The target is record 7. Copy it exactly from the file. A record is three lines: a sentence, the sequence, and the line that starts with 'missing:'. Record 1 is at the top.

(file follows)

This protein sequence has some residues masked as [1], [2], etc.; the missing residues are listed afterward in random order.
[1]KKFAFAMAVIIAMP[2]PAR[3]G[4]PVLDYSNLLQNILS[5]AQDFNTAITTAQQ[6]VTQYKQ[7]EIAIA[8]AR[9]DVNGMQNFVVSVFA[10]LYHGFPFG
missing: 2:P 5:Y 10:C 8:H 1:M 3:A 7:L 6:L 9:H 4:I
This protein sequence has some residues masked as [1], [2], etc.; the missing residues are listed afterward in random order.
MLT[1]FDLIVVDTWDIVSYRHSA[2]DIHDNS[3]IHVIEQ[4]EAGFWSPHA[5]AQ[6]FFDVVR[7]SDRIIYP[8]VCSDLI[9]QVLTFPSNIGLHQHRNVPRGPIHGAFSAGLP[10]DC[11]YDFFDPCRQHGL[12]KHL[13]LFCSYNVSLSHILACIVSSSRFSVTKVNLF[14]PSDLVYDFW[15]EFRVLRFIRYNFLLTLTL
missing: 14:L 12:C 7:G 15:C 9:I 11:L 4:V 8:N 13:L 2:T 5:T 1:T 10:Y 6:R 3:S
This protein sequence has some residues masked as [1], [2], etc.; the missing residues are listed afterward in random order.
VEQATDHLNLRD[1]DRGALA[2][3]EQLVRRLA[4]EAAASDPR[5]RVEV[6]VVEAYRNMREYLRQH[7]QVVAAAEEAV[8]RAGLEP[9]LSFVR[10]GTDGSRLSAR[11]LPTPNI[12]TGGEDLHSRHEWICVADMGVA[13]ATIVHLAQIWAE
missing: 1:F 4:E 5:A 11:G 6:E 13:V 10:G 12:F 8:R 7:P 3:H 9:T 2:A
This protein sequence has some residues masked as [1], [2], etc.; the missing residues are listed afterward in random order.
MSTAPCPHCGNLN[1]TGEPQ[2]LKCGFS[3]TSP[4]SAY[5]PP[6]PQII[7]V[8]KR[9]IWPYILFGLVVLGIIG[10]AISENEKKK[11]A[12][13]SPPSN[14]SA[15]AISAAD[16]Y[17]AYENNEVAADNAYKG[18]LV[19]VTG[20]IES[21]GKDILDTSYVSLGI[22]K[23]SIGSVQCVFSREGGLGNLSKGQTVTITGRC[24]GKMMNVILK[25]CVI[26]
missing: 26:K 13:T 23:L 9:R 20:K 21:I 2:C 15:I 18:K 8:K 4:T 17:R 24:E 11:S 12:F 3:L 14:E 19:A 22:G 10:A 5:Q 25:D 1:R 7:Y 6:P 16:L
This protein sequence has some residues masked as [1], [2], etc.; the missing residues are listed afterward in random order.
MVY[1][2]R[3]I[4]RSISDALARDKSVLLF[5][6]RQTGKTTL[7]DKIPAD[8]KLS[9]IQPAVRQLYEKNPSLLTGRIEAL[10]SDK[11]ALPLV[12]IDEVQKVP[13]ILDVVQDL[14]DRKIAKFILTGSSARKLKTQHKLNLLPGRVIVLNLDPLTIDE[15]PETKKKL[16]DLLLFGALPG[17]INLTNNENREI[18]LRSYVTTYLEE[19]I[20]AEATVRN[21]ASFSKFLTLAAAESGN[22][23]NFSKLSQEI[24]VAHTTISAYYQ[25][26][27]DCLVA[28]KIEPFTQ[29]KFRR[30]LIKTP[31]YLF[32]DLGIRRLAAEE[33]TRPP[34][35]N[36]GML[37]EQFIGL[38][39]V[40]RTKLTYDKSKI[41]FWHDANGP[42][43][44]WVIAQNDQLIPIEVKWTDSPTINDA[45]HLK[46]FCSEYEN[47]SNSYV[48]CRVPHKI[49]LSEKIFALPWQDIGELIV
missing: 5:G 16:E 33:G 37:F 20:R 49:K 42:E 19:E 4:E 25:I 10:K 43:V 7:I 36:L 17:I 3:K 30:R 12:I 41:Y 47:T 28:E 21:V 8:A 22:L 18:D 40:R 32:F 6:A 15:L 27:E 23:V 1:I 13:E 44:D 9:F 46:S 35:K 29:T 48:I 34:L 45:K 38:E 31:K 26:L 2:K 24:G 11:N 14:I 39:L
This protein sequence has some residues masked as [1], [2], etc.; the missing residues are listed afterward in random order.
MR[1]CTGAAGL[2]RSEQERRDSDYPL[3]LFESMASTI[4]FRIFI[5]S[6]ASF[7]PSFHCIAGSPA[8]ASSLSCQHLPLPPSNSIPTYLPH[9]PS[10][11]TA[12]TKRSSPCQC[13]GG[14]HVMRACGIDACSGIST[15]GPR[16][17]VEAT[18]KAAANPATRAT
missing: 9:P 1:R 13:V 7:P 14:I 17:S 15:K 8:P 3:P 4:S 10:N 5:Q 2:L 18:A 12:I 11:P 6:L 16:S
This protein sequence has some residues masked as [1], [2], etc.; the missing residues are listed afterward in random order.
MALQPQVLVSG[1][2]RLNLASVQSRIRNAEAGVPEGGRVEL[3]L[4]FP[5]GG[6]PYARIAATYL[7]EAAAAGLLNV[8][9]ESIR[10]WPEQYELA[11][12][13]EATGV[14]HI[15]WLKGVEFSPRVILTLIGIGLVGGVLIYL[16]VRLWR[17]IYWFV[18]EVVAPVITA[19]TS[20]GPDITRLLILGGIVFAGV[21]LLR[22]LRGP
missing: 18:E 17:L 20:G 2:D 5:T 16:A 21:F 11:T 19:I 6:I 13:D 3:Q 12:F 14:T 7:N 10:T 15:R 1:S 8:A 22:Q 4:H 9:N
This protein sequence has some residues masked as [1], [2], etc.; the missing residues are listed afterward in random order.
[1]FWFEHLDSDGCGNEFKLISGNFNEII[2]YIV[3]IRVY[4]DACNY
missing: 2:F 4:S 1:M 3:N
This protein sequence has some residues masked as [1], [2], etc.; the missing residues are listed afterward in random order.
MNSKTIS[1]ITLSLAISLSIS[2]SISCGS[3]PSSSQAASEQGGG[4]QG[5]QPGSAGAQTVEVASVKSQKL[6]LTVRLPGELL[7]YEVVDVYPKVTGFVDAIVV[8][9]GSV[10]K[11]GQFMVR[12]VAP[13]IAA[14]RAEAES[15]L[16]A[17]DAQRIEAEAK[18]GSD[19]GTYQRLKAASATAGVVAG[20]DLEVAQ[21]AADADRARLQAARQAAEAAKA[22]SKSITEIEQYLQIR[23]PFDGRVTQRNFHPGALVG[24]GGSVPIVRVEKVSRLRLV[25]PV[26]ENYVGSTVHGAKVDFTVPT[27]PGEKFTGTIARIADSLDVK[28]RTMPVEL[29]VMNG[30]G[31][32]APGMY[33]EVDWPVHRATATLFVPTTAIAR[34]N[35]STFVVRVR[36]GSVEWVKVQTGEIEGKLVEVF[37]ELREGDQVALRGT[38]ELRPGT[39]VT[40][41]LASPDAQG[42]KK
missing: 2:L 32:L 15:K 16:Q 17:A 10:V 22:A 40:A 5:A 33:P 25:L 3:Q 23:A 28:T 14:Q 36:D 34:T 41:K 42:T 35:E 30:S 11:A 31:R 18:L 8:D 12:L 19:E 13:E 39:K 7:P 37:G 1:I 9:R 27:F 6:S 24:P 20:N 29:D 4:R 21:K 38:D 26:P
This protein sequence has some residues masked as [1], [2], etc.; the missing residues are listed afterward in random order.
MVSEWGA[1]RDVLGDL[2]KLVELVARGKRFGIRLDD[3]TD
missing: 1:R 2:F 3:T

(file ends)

This protein sequence has some residues masked as [1], [2], etc.; the missing residues are listed afterward in random order.
MALQPQVLVSG[1][2]RLNLASVQSRIRNAEAGVPEGGRVEL[3]L[4]FP[5]GG[6]PYARIAATYL[7]EAAAAGLLNV[8][9]ESIR[10]WPEQYELA[11][12][13]EATGV[14]HI[15]WLKGVEFSPRVILTLIGIGLVGGVLIYL[16]VRLWR[17]IYWFV[18]EVVAPVITA[19]TS[20]GPDITRLLILGGIVFAGV[21]LLR[22]LRGP
missing: 18:E 17:L 20:G 2:D 5:T 16:A 21:F 11:T 19:I 6:I 13:D 3:Q 12:F 14:T 7:N 10:T 15:R 1:S 8:A 22:Q 4:H 9:N